Many approaches to learning in games fall into one of two broad classes: reinforcement and belief learning models. Reinforcement learning assumes that successful past actions have a higher probability to be played in the future. Belief learning assumes that players have beliefs about which action the opponent(s) will choose and that players determine their own choice of action by finding the action with the highest payoff given the beliefs about the actions of others. Belief learning and (a specific type of) reinforcement learning are special cases of a hybrid learning model called Experience Weighted Attraction (EWA). Some previous studies explicitly state that it is difficult to determine the underlying process (either reinforcement learning, belief learning, or something else) that generated the data for several games. This leads to the main question of this thesis: Can we distinguish between different types of EWA-based learning, with reinforcement and belief learning as special cases, in repeated 2 x 2 games? In Chapter 2 we derive predictions for behavior in three types of games using the EWA learning model using the concept of stability: there is a large probability that all players will make the same choice in round t +1 as in t. Herewith, we conclude that belief and reinforcement learning can be distinguished, even in 2 x 2 games. Maximum differentiation in behavior resulting from either belief or reinforcement learning is obtained in games with pure Nash equilibria with negative payoffs and at least one other strategy combination with only positive payoffs. Our results help researchers to identify games in which belief and reinforcement learning can be discerned easily. Our theoretical results imply that the learning models can be distinguished after a sufficient number of rounds have been played, but it is not clear how large that number needs to be. It is also not clear how likely it is that stability actually occurs in game play. Thereto, we also examine the main question by simulating data from learning models in Chapter 3. We use the same three types of 2 x 2 games as before and investigate whether we can discern between reinforcement and belief learning in an experimental setup. Our conclusion is that this is also possible, especially in games with positive payoffs and in the repeated Prisoner’s Dilemma game, even when the repeated game has a relatively small number of rounds. We also show that other characteristics of the players’ behavior, such as the number of times a player changes strategy and the number of strategy combinations the player uses, can help differentiate between the two learning models. So far, we only considered "pure" belief and "pure" reinforcement learning, and nothing in between. For Chapter 4, we therefore consider a broader class of learning models and we try to find under which conditions, we can re-estimate three parameters of EWA learning model from simulated data, generated for different games and scenarios. The results show low rates of convergence of the estimation algorithm, and even if the algorithm converges then biased estimates of the parameters are obtained most of the time. Hence, we must conclude that re-estimating the exact parameters in a quantitative manner is difficult in most experimental setups. However, qualitatively we can find patterns that pinpoint in the direction of either belief or reinforcement learning. Finally, in the last chapter, we study the effect of a player’s social preferences on his own payoff in 2 x 2 games with only a mixed strategy equilibrium, under the assumption that the other player has no social preferences. We model social preferences with the Fehr-Schmidt inequity aversion model, which contains parameters for "envy" and "spite". Eighteen different mixed equilibrium games are identified that can be classified into Regret games, Risk games, and RiskRegret games, with six games in each class. The effects of envy and spite in these games are studied in five different status scenarios in which the player with social preferences receives much higher, mostly higher, about equal, mostly lower, or much lower payoffs. The theoretical and simulation results reveal that the effects of social preferences are variable across scenarios and games, even within scenario-game combinations. However, we can conclude that the effects of envy and spite are analogous, on average beneficial to the player with the social preferences, and most positive when the payoffs are about equal and in Risk games.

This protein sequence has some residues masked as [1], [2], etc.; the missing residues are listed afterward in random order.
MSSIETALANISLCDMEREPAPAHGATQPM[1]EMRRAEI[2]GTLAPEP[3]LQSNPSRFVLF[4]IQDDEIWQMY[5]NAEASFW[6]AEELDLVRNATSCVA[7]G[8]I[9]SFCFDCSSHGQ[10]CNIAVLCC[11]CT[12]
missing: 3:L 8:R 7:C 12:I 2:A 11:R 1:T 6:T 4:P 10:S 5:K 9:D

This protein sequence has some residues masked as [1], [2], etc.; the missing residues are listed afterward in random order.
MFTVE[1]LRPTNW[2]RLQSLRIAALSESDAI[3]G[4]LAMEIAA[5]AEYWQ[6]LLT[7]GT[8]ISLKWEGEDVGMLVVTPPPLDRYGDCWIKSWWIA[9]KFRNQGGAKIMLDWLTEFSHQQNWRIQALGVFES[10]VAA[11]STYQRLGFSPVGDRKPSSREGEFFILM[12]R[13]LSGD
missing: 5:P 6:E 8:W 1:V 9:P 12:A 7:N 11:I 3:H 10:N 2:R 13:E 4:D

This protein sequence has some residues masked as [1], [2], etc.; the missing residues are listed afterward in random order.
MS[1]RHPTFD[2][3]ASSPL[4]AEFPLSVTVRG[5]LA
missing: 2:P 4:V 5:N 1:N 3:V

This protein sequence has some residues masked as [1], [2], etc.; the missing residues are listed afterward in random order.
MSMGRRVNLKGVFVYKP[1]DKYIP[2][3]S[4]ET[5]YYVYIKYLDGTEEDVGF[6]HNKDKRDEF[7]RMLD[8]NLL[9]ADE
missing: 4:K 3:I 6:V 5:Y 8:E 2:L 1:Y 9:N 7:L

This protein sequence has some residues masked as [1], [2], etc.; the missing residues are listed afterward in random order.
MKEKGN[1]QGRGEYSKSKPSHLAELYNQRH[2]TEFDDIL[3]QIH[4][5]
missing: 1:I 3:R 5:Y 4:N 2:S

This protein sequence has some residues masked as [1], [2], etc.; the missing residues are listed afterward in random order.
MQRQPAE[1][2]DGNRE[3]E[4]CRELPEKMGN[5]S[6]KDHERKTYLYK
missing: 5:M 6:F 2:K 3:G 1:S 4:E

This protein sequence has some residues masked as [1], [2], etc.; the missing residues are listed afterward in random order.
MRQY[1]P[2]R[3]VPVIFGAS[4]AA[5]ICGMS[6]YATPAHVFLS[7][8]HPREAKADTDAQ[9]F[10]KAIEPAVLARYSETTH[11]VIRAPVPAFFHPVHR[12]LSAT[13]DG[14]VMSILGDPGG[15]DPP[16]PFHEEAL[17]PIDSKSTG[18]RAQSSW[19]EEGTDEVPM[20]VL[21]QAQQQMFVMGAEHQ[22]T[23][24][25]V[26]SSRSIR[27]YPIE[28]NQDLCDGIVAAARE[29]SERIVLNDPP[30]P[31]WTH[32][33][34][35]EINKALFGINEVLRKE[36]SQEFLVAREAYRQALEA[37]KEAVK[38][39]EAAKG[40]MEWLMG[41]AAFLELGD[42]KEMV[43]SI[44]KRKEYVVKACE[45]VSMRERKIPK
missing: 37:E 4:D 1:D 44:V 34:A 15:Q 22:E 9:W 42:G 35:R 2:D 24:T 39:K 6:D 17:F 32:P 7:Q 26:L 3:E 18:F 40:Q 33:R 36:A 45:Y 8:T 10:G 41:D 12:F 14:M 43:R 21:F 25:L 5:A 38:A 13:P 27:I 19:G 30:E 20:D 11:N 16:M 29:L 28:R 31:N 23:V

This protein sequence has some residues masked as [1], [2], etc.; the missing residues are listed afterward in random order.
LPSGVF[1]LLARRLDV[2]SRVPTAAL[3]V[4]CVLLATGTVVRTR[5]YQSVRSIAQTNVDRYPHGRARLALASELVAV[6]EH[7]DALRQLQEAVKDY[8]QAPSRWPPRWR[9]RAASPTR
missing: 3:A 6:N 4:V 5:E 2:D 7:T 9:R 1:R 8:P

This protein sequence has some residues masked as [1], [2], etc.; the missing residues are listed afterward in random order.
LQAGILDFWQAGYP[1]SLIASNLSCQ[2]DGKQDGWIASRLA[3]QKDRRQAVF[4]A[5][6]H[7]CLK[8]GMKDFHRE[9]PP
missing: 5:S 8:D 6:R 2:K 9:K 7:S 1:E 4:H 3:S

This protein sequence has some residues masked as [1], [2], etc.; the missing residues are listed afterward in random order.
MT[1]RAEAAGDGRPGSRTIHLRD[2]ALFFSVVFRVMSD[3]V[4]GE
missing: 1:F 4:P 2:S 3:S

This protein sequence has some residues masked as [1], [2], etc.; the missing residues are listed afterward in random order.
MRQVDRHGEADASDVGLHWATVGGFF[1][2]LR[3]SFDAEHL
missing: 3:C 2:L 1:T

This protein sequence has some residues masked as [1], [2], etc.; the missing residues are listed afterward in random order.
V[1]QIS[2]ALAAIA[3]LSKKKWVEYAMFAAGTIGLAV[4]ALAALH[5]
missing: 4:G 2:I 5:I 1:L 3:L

|Qualification||Doctor of Philosophy|
|Award date||14 Apr 2011|
|Place of Publication||Eindhoven|
|Publication status||Published - 2011|